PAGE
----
Multimedia: Creative Commons

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What is Creative Commons?

Creative Commons (CC) was established in 2001. Since then, 3 versions have been released and over 350 million works are now under CC licensing. CC is used by a number of well-known companies, such as Flickr, Wikipedia, Google, WhiteHouse.gov, and Al Jazeera.

The goal of CC is to encourage the legal sharing and modification of created works with the consent of the creator. CC offers licenses to companies, individuals, and institutions so these entities may maintain a fluid and changeable copyright on their work(s). 

CC licenses range between full copyright ("All rights reserved") to public domain, thus allowing the authors of creative works the flexibility to change copyright status as needed.

CC offers six types of licenses that authors may obtain:

  • Attribution (by) - "You let others copy, distribute, display, and perform your copyrighted work — and derivative works based upon it — but only if they give credit the way you request."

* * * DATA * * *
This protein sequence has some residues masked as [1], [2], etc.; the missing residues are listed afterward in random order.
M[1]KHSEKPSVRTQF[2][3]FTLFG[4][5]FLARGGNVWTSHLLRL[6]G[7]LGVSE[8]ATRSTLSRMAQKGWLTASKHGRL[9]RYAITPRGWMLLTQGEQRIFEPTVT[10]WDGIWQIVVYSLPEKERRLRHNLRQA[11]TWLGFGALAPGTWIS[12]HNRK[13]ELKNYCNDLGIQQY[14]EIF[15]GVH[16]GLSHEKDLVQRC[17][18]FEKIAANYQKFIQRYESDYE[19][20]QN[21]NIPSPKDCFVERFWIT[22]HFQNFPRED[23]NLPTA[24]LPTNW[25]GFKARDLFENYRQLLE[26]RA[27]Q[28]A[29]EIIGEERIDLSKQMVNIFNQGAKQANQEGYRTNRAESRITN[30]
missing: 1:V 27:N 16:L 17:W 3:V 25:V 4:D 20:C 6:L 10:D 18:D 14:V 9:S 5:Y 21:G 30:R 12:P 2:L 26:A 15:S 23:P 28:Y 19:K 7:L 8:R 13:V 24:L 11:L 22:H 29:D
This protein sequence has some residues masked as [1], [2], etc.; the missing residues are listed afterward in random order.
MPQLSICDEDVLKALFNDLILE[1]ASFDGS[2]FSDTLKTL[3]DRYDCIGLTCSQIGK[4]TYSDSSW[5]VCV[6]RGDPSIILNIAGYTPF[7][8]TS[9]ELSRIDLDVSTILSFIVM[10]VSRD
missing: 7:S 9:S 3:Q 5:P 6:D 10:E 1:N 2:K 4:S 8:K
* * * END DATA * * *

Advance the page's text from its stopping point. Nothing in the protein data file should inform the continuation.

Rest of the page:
• Share Alike (sa) - "You allow others to distribute derivative works only under a license identical to the license that governs your work."
  • Non-Commercial (nc) - "You let others copy, distribute, display, and perform your work — and derivative works based upon it — but for non-commercial purposes only."
  • No Derivative Works (nd) - "You let others copy, distribute, display, and perform only verbatim copies of your work, not derivative works based upon it."

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